--> Utility of Modern Cave Systems in Interpreting Paleokarst Reservoirs, by Ira D. Sasowsky and Charles T. Feazel; #90029 (2004)

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Utility of Modern Cave Systems in Interpreting Paleokarst Reservoirs

Ira D. Sasowsky1, Charles T. Feazel2
1University of Akron


Modern cave systems are useful analogs for interpreting, predicting, and simulating paleokarst reservoirs. Interpretation of log character, seismic signature, and map patterns to reveal the distribution of paleocave systems requires a fundamental understanding of the processes and products of the karst environment. Prediction of the location, spatial distribution, or internal geometry of paleokarst reservoirs at the basin, prospect, or reservoir scale involves the ability to reconstruct paleohydrology within realistic stratigraphic and structural bounds. Simulation of paleocave reservoirs can be used to help make significant investment decisions in well design, well spacing, and injection strategies.

Modern karst systems are complex, but not random. Most originate by flow of meteoric water from a recharge area to a discharge area. Others develop by tidal pumping, or from deep acidic sources. The porosity pattern that evolves is a function of structure (including material properties, hydrologic boundaries, and fractures), process (physical & chemical), and time. After burial of the terrane, modification occurs by collapse, compaction, and mineralization. The resulting paleokarst reservoir retains the geometry inherited from its initial phase (or phases).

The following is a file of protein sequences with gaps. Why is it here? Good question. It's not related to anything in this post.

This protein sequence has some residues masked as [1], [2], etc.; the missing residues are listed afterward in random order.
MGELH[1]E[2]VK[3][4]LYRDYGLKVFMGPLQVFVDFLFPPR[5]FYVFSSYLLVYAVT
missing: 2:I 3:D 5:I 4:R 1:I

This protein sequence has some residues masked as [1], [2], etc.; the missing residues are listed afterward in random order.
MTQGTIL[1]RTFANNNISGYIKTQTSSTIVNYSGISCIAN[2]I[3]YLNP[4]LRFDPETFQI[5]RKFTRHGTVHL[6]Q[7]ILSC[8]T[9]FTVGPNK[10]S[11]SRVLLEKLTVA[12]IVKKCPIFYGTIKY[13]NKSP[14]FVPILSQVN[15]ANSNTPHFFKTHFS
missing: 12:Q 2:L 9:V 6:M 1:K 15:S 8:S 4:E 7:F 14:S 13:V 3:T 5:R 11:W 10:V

Models useful in exploration and production may be obtained by: 1) examining the geologic history of the reservoir – including sea level curves, as appropriate, to identify times of meteoric or mixing-zone exposure, 2) identifying appropriate modern analogs, 3) quantifying porosity distribution by empirical means in the modern analog, 4) developing a process-based model for the analog, and 5) creating an appropriate reservoir conceptual model accounting for post-burial events. Three-dimensional digital models of modern caves show promise for reservoir simulation. The interactive visualizations show a wide range of architecture. Thousands of surveys of these modern systems exist, but they may be unavailable for use or difficult to access. The format of such data is also non-standard, which can lead to problems with manipulation. Another complication involves the variable level of detail in the data: a survey may generate accurate representations of narrow cave passages, but might include only a few azimuth and distance shots across large cave rooms, rather than detailed profiles of the chamber walls. 

Calculated karst porosities for 10 systems that we evaluated range from 0.04 to 3.51% of the total rock volume enclosing the surveyed caves. Permeability enhancement in post-collapse paleocave systems is harder to quantify than porosity. Cave breccia can be simulated as an open-frame conglomerate with moderate to high permeability, but initial cave-floor sediment, speleothems, and both pre-burial and post-collapse cements all increase tortuosity, add flow barriers or baffles, and introduce numerous complexities into flow modeling.